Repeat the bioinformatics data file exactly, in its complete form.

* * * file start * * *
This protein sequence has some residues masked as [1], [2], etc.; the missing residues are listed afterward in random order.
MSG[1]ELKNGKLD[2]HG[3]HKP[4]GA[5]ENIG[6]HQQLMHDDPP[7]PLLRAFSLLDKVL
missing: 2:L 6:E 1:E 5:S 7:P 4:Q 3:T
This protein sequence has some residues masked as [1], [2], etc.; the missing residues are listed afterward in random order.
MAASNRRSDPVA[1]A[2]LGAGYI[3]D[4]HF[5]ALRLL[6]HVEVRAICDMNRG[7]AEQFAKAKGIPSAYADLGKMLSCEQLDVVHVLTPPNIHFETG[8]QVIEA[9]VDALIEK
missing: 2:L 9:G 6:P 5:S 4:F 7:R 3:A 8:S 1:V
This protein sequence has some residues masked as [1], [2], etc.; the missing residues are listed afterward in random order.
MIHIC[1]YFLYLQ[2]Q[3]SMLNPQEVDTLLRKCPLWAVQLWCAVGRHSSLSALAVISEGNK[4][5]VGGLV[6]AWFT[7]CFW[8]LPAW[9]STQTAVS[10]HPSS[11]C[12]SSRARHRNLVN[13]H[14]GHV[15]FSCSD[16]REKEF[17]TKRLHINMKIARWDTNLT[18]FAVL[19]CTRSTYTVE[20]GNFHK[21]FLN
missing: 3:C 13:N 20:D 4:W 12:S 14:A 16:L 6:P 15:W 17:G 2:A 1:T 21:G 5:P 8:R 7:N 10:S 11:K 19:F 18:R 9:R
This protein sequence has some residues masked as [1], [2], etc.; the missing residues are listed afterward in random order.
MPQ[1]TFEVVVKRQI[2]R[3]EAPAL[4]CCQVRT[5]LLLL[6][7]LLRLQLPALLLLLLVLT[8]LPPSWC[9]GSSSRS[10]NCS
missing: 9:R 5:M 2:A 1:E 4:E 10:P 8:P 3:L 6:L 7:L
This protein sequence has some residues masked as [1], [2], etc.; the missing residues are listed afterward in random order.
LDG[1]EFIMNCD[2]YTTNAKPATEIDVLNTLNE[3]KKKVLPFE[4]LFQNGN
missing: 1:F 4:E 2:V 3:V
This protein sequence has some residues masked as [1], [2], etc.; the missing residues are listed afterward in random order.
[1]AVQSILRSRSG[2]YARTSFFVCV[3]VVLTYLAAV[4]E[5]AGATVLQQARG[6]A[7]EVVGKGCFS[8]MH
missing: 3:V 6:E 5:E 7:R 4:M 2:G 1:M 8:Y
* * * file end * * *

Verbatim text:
This protein sequence has some residues masked as [1], [2], etc.; the missing residues are listed afterward in random order.
MSG[1]ELKNGKLD[2]HG[3]HKP[4]GA[5]ENIG[6]HQQLMHDDPP[7]PLLRAFSLLDKVL
missing: 2:L 6:E 1:E 5:S 7:P 4:Q 3:T
This protein sequence has some residues masked as [1], [2], etc.; the missing residues are listed afterward in random order.
MAASNRRSDPVA[1]A[2]LGAGYI[3]D[4]HF[5]ALRLL[6]HVEVRAICDMNRG[7]AEQFAKAKGIPSAYADLGKMLSCEQLDVVHVLTPPNIHFETG[8]QVIEA[9]VDALIEK
missing: 2:L 9:G 6:P 5:S 4:F 7:R 3:A 8:S 1:V
This protein sequence has some residues masked as [1], [2], etc.; the missing residues are listed afterward in random order.
MIHIC[1]YFLYLQ[2]Q[3]SMLNPQEVDTLLRKCPLWAVQLWCAVGRHSSLSALAVISEGNK[4][5]VGGLV[6]AWFT[7]CFW[8]LPAW[9]STQTAVS[10]HPSS[11]C[12]SSRARHRNLVN[13]H[14]GHV[15]FSCSD[16]REKEF[17]TKRLHINMKIARWDTNLT[18]FAVL[19]CTRSTYTVE[20]GNFHK[21]FLN
missing: 3:C 13:N 20:D 4:W 12:S 14:A 16:L 6:P 15:W 17:G 2:A 1:T 21:G 5:P 8:R 7:N 10:S 11:K 19:F 18:R 9:R
This protein sequence has some residues masked as [1], [2], etc.; the missing residues are listed afterward in random order.
MPQ[1]TFEVVVKRQI[2]R[3]EAPAL[4]CCQVRT[5]LLLL[6][7]LLRLQLPALLLLLLVLT[8]LPPSWC[9]GSSSRS[10]NCS
missing: 9:R 5:M 2:A 1:E 4:E 10:P 8:P 3:L 6:L 7:L
This protein sequence has some residues masked as [1], [2], etc.; the missing residues are listed afterward in random order.
LDG[1]EFIMNCD[2]YTTNAKPATEIDVLNTLNE[3]KKKVLPFE[4]LFQNGN
missing: 1:F 4:E 2:V 3:V
This protein sequence has some residues masked as [1], [2], etc.; the missing residues are listed afterward in random order.
[1]AVQSILRSRSG[2]YARTSFFVCV[3]VVLTYLAAV[4]E[5]AGATVLQQARG[6]A[7]EVVGKGCFS[8]MH
missing: 3:V 6:E 5:E 7:R 4:M 2:G 1:M 8:Y